The ‘attractiveness’ of a store environment is a key strategic goal for retailers, creating positive shopping experiences and driving purchase behaviour.
In store product displays are a major component of this, both highlighting products and building a cohesive and pleasant visual environment through colour and shape.
Research indicates that displays are a powerful generator of unplanned purchases, having a greater impact than even price promotions.
Previous research has examined in-store displays through two facets: display form (how the products are displayed) and display context (the environment in which the display is presented). Emerging from this literature, this new research focuses on the importance of novelty and aesthetics to define ‘imaginative’ displays, in which multiple units of the same product are used to construct the display itself in a novel, yet aesthetically appealing form.
Novelty refers to unexpected and unfamiliar stimulus, typically a deviation from what consumers expect to see. This experience in influenced not only by form but also context, as expectations can be shaped via contrast with other nearby elements.
This research explores the intersection of novelty and aesthetics by contrasting ‘imaginative’ displays against non-novel and aesthetically neutral standard displays across several experiments, to investigate their impact on consumer behaviour and psychology.
Method and sample
This research draws on six studies in both lab and field settings.
Study one, a field experiment in a grocery store involved a between-subjects experimental design, contrasting sales revenue from a week with a typical display vs revenue from a week with an imaginative display.
Study two, a field experiment in a confectionery store, collected consumer data from shoppers (N=1416) exposed to three different variations of a product display over four days.
Studies 3a and 3b used consumer panel data from mTurk to evaluate responses to product displays with varying quantity (3a, N=261) and varying display novelty and the degree of psychologically arousing priming the panel was exposed to (3b, N=279).
Study four used consumer panel data from mTurk (N=256) to explore responses to imaginative vs neutral displays across between familiar and un-familiar brands.
Study five used consumer panel data from Prolific (N=480) to explore differences in responses between neutral displays, typically imaginative displays and imaginative displays created from shapes that signalled product benefits (tank for endurance, bear for strength).
The ‘imaginative’ displays used in this study were rated as higher in novelty and aesthetic appeal comparative to standard displays, showing this variable was manipulated successfully across the studies.
Imaginative product displays are significantly associated with higher sales revenue and return on investment, even when factoring in the effort of setting up and maintaining these displays.
The impact of displays on purchase intention is associated with novelty and aesthetic appeal, but not with the height or the quantity of products in the display.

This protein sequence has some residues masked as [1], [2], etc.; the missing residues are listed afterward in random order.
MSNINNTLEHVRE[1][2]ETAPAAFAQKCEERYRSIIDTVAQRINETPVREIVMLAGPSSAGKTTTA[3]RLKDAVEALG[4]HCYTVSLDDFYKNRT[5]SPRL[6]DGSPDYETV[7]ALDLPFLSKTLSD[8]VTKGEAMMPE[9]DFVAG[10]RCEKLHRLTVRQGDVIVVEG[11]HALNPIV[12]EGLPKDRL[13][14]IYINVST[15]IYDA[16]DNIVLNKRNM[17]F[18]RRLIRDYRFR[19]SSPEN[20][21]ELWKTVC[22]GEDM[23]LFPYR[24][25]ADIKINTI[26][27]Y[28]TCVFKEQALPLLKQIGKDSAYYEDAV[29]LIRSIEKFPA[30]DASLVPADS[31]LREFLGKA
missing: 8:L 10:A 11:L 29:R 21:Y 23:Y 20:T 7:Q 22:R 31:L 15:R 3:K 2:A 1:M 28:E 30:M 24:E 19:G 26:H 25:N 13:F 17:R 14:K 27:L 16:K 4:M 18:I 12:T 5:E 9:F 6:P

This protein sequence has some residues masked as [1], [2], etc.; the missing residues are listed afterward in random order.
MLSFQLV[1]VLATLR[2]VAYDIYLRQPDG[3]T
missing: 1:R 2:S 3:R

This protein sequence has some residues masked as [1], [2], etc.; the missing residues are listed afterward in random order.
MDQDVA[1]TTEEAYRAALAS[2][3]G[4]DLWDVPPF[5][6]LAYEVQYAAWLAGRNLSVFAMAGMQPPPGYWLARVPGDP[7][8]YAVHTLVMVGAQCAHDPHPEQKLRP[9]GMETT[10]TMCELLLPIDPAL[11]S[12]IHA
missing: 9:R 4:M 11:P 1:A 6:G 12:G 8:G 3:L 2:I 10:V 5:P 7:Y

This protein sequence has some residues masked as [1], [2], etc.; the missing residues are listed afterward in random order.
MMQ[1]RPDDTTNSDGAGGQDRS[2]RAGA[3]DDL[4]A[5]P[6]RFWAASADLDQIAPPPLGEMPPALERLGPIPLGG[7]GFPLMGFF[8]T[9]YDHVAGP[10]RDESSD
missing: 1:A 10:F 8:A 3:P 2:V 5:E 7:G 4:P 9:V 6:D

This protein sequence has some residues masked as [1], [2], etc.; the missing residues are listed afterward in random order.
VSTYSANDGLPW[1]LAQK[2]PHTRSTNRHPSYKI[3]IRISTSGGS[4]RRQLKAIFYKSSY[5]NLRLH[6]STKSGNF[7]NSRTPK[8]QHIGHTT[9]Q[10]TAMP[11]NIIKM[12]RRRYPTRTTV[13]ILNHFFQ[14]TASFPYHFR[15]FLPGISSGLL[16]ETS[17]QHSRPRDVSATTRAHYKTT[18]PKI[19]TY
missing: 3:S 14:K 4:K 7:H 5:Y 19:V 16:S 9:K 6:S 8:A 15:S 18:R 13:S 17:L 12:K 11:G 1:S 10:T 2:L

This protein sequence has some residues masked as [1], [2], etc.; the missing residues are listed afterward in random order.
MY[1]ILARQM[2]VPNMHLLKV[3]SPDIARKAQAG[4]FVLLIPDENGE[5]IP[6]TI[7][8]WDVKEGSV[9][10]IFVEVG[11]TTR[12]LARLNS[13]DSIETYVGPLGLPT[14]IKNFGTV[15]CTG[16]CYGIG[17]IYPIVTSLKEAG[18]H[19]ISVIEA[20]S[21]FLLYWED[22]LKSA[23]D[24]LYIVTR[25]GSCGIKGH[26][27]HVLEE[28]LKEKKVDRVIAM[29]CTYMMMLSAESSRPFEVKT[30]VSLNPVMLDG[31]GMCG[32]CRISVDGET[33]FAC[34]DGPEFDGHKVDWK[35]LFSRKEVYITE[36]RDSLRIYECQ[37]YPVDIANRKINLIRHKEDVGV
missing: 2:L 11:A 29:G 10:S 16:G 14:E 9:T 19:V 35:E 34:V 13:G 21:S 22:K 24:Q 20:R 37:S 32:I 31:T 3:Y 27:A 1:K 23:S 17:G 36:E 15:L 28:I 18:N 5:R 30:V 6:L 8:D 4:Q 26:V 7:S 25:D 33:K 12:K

Imaginative product displays significantly increase purchase intention, and this change is the result of greater excitement and mental stimulation (arousal). When participants are primed by showing them mentally stimulating images (drawn from the International Affective Picture System; smiling faces, exciting locations, ect) before evaluating displays, similar responses to imaginative displays were observed in typical displays.
The shape of an imaginative display can change customer’s perceptions of a product’s benefits. For example, a display constructed in the shape of a tank can convey that the product is strong and durable. Consumers who see this display are more likely to associate the product with the symbolic attributes of the display’s shape. This is not dependent on any preconceived notions about the product’s attributes by the customer, as this effect is seen regardless of familiarity with the brand.
While imaginative displays may appear gimmicky, they can positively influence customers’ purchase behaviour, product sales, and ROI at relatively low costs. This research reveals that efficacy of imaginative displays is determined by their novelty and aesthetic elements, highlighting the importance of breaking free of consumer expectations while also integrating context to be both interesting and visually pleasing to consumers.
Importantly, factors such as the height of the display, the quantity of products used and even the consumer’s familiarity with the brand seem to not matter as much as how novel and aesthetically pleasing the display is, meaning even small brands can use this technique to improve their in-store experience.
The effect of imaginative displays on consumer behaviour seems to be the result of how mentally stimulating or exciting the display is. Managers should therefore support displays by maximising psychological arousal, complementing the display with features such as music, colour, and scent.
Imaginative displays are also able to change how consumers perceive the benefits of the products being promoted, with the symbolic attributes of their shape influencing how the product itself is evaluated. The shape of a tank might represent durability, a bear might represent strength. Retailers can use this to align the design of their displays with the attributes of the product they wish to highlight, tapping into the power of symbols to influence customer perceptions.
Researcher – Dr Di Wang, QUT